Driven a Ford lately?
Sure have–lots of them.
Let’s start with the 1996 Ford Explorer sport-utility vehicle, the best-selling SUV in the industry, yet the SUV that only a year ago lost to the Chevrolet Blazer for North American Truck of the Year honors as judged by a panel of media writers, this scribe included.
The reason Blazer bumped Explorer is simple–the engine. The writers were much impressed with the fact that Explorer offered two air bags upfront while Blazer offered but one to cushion the driver in a front impact. That made Explorer the favorite.
But then Ford held a ride and drive in New Mexico. The media jumped aboard the newly redesigned Explorer and headed for the hills–actually the mountains–and a climb of 9,000 to 11,000 feet. We forgot just how high it was because after about 6,000 feet, the air was so thin we started laughing uncontrollably, and by the summit we were holding a heated conversation with our thumbs.
Explorer didn’t handle it all that well, either. Sure with four-wheel-drive, it was able to make it through just about any terrain and any incline you fed it, but with only a 4-liter, 160-horsepower, V-6 engine, Explorer was starving for air–and power–as much as we were.
That Explorer offered only that 160-h.p. engine, and Chevy offered a 4.3-liter, V-6 that fell only a little short of 200-h.p. to take truck-of-the-year honors.
Enter 1996 and a 210-h.p., V-8 engine option for Explorer.
OK, the V-8 arrives too late to win any award, but it’s just what Explorer enthusiasts–as well as those who pull campers, tow boats and climb mountains–were demanding.
The 5-liter V-8 is quick and quiet. Much more sinew than the 4-liter. Much more get-up-and-go, though what you will find is get-up-and-whoa whenever it sees a fuel pump.
The V-8 is a compromise. It gives you zip, but at the expense of fuel economy. The 5-liter V-8 is rated at 14 miles per galloncity/18 m.p.g. highway versus a 16-m.p.g. city/21-m.p.g. highway rating for the 4-liter V-6.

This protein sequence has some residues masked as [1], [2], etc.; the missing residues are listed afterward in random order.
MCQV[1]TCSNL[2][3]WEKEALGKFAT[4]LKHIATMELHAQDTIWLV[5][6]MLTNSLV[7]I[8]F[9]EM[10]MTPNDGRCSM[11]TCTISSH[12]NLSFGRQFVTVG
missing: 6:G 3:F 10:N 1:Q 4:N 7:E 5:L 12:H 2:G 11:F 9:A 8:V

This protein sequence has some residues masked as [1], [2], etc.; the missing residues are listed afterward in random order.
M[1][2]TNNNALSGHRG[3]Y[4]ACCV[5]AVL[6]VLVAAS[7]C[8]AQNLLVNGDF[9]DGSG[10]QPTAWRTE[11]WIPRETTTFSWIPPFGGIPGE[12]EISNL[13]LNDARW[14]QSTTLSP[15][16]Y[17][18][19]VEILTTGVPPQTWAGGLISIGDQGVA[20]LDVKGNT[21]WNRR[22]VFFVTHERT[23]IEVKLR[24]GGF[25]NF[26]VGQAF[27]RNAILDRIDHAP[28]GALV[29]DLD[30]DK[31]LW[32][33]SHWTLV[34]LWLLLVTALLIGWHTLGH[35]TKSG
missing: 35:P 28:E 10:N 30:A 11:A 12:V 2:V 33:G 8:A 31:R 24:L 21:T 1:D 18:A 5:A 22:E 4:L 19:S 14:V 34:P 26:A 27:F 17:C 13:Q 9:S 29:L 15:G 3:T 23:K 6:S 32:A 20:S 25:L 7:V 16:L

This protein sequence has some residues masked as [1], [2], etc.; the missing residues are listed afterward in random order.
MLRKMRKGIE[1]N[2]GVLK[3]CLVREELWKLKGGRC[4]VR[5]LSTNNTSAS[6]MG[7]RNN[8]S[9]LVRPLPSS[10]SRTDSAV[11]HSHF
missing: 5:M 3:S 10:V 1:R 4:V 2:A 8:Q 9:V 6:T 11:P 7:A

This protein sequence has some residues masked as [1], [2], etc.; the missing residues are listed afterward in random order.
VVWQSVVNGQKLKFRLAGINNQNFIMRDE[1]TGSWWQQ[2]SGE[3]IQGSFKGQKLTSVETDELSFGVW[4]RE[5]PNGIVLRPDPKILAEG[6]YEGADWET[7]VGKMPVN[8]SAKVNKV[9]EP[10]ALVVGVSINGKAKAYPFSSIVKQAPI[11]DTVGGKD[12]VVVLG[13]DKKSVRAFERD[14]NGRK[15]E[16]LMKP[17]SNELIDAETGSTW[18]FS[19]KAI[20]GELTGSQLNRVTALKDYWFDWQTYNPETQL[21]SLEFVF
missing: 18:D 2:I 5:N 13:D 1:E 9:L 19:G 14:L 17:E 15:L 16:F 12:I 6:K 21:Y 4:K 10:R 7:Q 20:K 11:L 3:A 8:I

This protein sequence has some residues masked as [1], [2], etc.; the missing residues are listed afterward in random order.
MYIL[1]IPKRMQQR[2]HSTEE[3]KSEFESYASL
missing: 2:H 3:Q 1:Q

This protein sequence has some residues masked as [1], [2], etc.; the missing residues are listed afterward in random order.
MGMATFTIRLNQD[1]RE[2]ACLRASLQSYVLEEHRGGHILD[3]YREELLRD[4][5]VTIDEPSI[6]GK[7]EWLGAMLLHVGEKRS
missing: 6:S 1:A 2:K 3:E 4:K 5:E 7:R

Well, not the greatest mileage in the world, you might say, but what’s mileage in the Snow Belt when Ma Nature decides to dump several inches of the white stuff on the pavement. Mileage is secondary to four-wheel-drive traction when the family’s aboard.
But there’s a catch. The V-8 is available only on the two-wheel-drive version of the Explorer, not the 4WD model. What mileage could you expect when Ford decides to offer the V-8 in its 4WD Explorer? You probably can expect at least 2 m.p.g. less in city and highway mileage.
The 1996 Explorer 2WD XLT we tested starts at $23,705. Add $3,425 for a preferred equipment package that includes XLT trim, electric radio with cassette and clock, luggage rack, front overhead console, floor console, fog lamps and carpeted mats; $760 for the V-8; $230 for all-terrain tires; $350 for a trailer towi ng package; and $500 for freight.
Unless you do a lot of towing and hauling and hill climbing and unless your employer is Amoco or Mobil and you get an employee discount at the pump, you may want to settle for the V-6.
The number of pit stops for fuel sold us on the idea that Explorer with 4WD and the V-6 would be our choice. After all, there aren’t too many 11,000-foot mountains in Illinois.
1996 Ford Explorer XLT
Wheelbase: 111.5 inches
Length: 188.5 inches
Engine: 4-liter, 160-h.p., V-6 standard; 5-liter, 210-h.p., V-8 optional
Transmission: 4-speed automatic
EPA mileage: 14 m.p.g. city/18 m.p.g. highway.
Pluses: Dual air bags and anti-lock brakes standard. V-8 now available to provide the power the V-6 comes up short on. Integrated child safety seat a new option.
Minuses: While the V-8 packs a punch, it has an unquenchable thirst for fuel. For those who don’t care about the mileage rating, the V-8 is offered only in the 2WD Explorer.